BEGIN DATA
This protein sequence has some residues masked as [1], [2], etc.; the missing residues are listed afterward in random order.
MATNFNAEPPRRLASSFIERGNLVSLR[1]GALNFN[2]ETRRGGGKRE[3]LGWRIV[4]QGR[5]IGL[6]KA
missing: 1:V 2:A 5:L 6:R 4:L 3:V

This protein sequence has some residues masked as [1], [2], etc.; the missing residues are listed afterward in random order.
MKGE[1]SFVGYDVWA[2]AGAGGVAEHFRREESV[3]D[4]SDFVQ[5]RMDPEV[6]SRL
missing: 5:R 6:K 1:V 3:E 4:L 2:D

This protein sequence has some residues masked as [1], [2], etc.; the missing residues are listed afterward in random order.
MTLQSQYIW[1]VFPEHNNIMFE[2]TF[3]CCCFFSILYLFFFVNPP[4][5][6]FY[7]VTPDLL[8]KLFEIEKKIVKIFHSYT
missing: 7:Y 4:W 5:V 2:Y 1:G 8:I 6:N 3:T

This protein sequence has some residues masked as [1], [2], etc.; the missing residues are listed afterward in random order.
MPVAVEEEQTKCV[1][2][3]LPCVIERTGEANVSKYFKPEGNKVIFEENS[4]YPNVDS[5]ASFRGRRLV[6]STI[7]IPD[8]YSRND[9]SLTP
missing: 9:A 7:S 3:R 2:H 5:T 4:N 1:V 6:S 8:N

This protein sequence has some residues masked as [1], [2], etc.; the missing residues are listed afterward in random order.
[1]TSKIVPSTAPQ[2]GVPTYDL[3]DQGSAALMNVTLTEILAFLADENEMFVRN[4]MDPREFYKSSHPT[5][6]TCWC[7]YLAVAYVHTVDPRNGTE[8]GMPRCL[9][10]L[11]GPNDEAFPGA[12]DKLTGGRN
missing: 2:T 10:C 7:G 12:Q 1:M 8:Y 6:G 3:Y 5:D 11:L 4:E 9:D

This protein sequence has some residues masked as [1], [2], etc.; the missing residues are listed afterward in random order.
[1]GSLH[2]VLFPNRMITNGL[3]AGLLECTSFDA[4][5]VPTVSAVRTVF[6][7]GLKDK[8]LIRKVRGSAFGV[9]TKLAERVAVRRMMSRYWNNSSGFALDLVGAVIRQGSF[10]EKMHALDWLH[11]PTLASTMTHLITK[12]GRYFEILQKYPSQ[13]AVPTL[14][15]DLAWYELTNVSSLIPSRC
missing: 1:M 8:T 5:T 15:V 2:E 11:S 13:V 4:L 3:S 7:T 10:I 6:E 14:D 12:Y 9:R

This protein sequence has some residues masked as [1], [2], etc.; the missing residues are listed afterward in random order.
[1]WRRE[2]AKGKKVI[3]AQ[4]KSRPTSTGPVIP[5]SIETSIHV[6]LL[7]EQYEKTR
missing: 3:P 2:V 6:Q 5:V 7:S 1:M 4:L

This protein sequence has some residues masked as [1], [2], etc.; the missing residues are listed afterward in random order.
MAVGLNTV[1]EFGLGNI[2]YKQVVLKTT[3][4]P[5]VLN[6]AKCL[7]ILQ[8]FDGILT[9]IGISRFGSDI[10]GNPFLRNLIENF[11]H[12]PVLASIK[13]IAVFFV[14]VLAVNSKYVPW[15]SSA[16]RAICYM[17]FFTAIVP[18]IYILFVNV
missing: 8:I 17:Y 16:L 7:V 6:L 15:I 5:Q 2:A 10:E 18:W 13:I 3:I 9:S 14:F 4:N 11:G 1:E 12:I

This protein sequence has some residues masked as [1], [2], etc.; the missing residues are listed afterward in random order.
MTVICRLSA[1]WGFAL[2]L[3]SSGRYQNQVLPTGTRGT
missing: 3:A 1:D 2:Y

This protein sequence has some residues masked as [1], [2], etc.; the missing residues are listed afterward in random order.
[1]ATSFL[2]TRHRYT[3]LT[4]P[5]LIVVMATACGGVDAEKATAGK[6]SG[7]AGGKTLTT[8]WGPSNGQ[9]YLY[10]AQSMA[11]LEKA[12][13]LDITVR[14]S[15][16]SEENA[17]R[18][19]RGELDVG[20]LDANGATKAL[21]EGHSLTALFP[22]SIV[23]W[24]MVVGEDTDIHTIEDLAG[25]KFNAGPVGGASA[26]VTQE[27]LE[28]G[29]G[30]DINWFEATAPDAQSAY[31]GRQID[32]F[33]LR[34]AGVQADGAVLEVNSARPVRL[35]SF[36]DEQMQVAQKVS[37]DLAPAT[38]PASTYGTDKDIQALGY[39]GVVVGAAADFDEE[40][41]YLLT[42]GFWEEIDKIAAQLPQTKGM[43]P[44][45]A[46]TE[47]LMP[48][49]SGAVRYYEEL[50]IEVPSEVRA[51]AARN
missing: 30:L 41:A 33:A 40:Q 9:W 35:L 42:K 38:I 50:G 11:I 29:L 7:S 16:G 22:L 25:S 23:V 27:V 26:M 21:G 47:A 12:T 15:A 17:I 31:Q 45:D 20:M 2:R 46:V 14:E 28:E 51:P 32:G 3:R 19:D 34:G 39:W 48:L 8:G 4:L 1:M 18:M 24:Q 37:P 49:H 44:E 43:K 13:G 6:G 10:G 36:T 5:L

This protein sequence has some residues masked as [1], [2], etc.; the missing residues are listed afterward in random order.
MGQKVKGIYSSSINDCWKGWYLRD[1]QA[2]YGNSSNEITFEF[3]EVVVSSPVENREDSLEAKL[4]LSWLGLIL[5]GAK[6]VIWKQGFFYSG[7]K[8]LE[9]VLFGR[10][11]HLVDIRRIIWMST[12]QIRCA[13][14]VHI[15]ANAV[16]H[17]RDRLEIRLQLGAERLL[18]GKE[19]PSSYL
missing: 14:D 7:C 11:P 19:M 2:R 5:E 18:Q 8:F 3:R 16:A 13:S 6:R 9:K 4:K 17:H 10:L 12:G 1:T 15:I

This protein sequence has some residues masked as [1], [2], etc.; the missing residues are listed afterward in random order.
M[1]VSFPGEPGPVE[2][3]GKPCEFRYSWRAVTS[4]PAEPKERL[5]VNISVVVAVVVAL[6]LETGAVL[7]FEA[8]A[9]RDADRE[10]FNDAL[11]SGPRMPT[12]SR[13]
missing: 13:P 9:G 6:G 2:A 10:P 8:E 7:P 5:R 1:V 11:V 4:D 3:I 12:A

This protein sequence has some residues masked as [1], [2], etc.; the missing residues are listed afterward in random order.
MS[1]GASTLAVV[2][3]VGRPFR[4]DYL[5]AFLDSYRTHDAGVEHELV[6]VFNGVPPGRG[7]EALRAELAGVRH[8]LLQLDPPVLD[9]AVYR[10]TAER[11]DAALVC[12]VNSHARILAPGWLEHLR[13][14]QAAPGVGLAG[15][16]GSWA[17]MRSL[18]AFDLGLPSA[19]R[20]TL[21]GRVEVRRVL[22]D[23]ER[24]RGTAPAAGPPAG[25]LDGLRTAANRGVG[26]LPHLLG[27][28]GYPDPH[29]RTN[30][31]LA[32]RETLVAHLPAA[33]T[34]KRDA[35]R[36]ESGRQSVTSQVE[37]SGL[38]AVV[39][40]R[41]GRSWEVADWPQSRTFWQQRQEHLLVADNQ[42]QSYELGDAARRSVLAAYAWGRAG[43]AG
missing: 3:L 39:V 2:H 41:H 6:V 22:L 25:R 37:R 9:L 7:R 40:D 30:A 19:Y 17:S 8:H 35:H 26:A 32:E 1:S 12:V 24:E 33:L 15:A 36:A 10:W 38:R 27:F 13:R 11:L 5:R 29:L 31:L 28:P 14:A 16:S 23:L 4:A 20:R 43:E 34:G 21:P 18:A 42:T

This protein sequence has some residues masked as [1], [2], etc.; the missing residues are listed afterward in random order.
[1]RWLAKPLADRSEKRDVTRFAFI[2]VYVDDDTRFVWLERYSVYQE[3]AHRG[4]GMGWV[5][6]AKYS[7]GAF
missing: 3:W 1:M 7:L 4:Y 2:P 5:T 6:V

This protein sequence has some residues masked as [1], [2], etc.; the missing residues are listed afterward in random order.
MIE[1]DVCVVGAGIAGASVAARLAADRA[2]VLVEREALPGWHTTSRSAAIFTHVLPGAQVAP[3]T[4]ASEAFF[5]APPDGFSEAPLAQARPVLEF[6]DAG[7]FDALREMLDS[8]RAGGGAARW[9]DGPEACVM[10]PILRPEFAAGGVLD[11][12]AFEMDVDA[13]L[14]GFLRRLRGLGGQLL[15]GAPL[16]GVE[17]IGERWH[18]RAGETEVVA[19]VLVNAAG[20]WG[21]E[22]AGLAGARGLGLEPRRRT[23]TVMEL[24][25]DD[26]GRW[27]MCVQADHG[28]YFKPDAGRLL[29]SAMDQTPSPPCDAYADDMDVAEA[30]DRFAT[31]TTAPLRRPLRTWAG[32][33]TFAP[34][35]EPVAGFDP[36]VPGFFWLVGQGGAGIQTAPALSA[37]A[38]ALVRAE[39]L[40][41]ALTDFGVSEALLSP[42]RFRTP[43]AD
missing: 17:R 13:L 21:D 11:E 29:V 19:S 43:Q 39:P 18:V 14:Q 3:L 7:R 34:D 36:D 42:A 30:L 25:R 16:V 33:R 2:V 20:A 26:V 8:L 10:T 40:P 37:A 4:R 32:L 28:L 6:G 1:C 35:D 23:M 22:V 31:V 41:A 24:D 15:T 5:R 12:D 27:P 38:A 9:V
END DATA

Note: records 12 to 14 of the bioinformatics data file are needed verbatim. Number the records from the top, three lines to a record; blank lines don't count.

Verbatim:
This protein sequence has some residues masked as [1], [2], etc.; the missing residues are listed afterward in random order.
M[1]VSFPGEPGPVE[2][3]GKPCEFRYSWRAVTS[4]PAEPKERL[5]VNISVVVAVVVAL[6]LETGAVL[7]FEA[8]A[9]RDADRE[10]FNDAL[11]SGPRMPT[12]SR[13]
missing: 13:P 9:G 6:G 2:A 10:P 8:E 7:P 5:R 1:V 11:V 4:D 3:I 12:A

This protein sequence has some residues masked as [1], [2], etc.; the missing residues are listed afterward in random order.
MS[1]GASTLAVV[2][3]VGRPFR[4]DYL[5]AFLDSYRTHDAGVEHELV[6]VFNGVPPGRG[7]EALRAELAGVRH[8]LLQLDPPVLD[9]AVYR[10]TAER[11]DAALVC[12]VNSHARILAPGWLEHLR[13][14]QAAPGVGLAG[15][16]GSWA[17]MRSL[18]AFDLGLPSA[19]R[20]TL[21]GRVEVRRVL[22]D[23]ER[24]RGTAPAAGPPAG[25]LDGLRTAANRGVG[26]LPHLLG[27][28]GYPDPH[29]RTN[30][31]LA[32]RETLVAHLPAA[33]T[34]KRDA[35]R[36]ESGRQSVTSQVE[37]SGL[38]AVV[39][40]R[41]GRSWEVADWPQSRTFWQQRQEHLLVADNQ[42]QSYELGDAARRSVLAAYAWGRAG[43]AG
missing: 3:L 39:V 2:H 41:H 6:V 22:L 25:R 37:R 9:L 7:R 40:D 30:A 19:Y 17:S 8:H 35:H 26:A 32:E 1:S 12:V 24:E 33:L 15:A 36:A 10:W 38:R 27:F 13:R 11:L 5:R 29:L 31:L 28:P 14:A 16:S 23:L 4:A 20:R 43:E 34:G 21:P 18:A 42:T

This protein sequence has some residues masked as [1], [2], etc.; the missing residues are listed afterward in random order.
[1]RWLAKPLADRSEKRDVTRFAFI[2]VYVDDDTRFVWLERYSVYQE[3]AHRG[4]GMGWV[5][6]AKYS[7]GAF
missing: 3:W 1:M 7:L 4:Y 2:P 5:T 6:V